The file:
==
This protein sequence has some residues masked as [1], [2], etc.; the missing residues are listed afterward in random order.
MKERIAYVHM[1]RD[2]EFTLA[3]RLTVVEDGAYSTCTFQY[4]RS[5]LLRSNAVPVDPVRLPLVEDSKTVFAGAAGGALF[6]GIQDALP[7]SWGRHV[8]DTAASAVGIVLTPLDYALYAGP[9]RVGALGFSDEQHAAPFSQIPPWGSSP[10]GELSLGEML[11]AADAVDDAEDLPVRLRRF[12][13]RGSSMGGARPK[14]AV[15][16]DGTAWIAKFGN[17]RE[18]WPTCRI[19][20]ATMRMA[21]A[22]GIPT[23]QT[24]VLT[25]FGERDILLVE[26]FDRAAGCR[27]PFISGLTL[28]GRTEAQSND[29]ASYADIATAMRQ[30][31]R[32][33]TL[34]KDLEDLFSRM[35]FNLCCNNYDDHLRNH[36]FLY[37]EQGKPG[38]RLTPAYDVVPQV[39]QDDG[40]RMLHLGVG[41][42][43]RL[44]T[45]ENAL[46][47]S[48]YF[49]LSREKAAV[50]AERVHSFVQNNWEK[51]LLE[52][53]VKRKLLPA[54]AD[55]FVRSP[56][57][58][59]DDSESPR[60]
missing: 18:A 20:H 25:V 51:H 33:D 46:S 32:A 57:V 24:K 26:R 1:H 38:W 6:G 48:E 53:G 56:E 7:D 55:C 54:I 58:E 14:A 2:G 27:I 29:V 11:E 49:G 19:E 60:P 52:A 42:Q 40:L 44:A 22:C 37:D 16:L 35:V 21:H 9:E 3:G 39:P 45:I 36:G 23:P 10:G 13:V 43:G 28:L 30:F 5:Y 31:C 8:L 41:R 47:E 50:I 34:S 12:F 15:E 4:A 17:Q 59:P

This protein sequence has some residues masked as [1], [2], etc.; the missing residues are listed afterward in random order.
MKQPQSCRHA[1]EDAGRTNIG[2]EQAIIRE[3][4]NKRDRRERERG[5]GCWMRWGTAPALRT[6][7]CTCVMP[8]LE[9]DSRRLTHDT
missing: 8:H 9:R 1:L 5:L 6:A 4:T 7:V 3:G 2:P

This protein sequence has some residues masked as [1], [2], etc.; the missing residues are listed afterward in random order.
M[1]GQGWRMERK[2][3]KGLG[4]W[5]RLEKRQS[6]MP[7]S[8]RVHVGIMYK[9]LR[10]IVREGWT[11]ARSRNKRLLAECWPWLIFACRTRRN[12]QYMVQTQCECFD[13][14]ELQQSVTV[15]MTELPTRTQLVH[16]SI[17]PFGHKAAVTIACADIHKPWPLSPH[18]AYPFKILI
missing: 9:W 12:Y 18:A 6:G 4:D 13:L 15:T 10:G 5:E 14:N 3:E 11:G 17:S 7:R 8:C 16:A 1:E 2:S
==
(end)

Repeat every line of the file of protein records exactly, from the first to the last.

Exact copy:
This protein sequence has some residues masked as [1], [2], etc.; the missing residues are listed afterward in random order.
MKERIAYVHM[1]RD[2]EFTLA[3]RLTVVEDGAYSTCTFQY[4]RS[5]LLRSNAVPVDPVRLPLVEDSKTVFAGAAGGALF[6]GIQDALP[7]SWGRHV[8]DTAASAVGIVLTPLDYALYAGP[9]RVGALGFSDEQHAAPFSQIPPWGSSP[10]GELSLGEML[11]AADAVDDAEDLPVRLRRF[12][13]RGSSMGGARPK[14]AV[15][16]DGTAWIAKFGN[17]RE[18]WPTCRI[19][20]ATMRMA[21]A[22]GIPT[23]QT[24]VLT[25]FGERDILLVE[26]FDRAAGCR[27]PFISGLTL[28]GRTEAQSND[29]ASYADIATAMRQ[30][31]R[32][33]TL[34]KDLEDLFSRM[35]FNLCCNNYDDHLRNH[36]FLY[37]EQGKPG[38]RLTPAYDVVPQV[39]QDDG[40]RMLHLGVG[41][42][43]RL[44]T[45]ENAL[46][47]S[48]YF[49]LSREKAAV[50]AERVHSFVQNNWEK[51]LLE[52][53]VKRKLLPA[54]AD[55]FVRSP[56][57][58][59]DDSESPR[60]
missing: 18:A 20:H 25:V 51:H 33:D 46:S 32:A 57:V 24:K 26:R 1:H 38:W 6:G 48:E 53:G 56:E 7:D 55:C 54:I 58:E 14:A 2:G 27:I 29:V 11:E 49:G 19:E 60:P 52:A 42:Q 40:L 44:A 22:C 37:D 16:L 35:V 21:H 9:E 3:G 39:P 45:I 36:G 23:P 10:G 13:V 43:G 28:L 30:F 5:Y 31:C 8:L 41:R 47:E 50:I 34:S 12:F 15:E 4:A 17:Q 59:P

This protein sequence has some residues masked as [1], [2], etc.; the missing residues are listed afterward in random order.
MKQPQSCRHA[1]EDAGRTNIG[2]EQAIIRE[3][4]NKRDRRERERG[5]GCWMRWGTAPALRT[6][7]CTCVMP[8]LE[9]DSRRLTHDT
missing: 8:H 9:R 1:L 5:L 6:A 4:T 7:V 3:G 2:P

This protein sequence has some residues masked as [1], [2], etc.; the missing residues are listed afterward in random order.
M[1]GQGWRMERK[2][3]KGLG[4]W[5]RLEKRQS[6]MP[7]S[8]RVHVGIMYK[9]LR[10]IVREGWT[11]ARSRNKRLLAECWPWLIFACRTRRN[12]QYMVQTQCECFD[13][14]ELQQSVTV[15]MTELPTRTQLVH[16]SI[17]PFGHKAAVTIACADIHKPWPLSPH[18]AYPFKILI
missing: 9:W 12:Y 18:A 6:G 4:D 13:L 15:T 10:G 5:E 14:N 3:E 11:G 17:S 7:R 8:C 16:A 1:E 2:S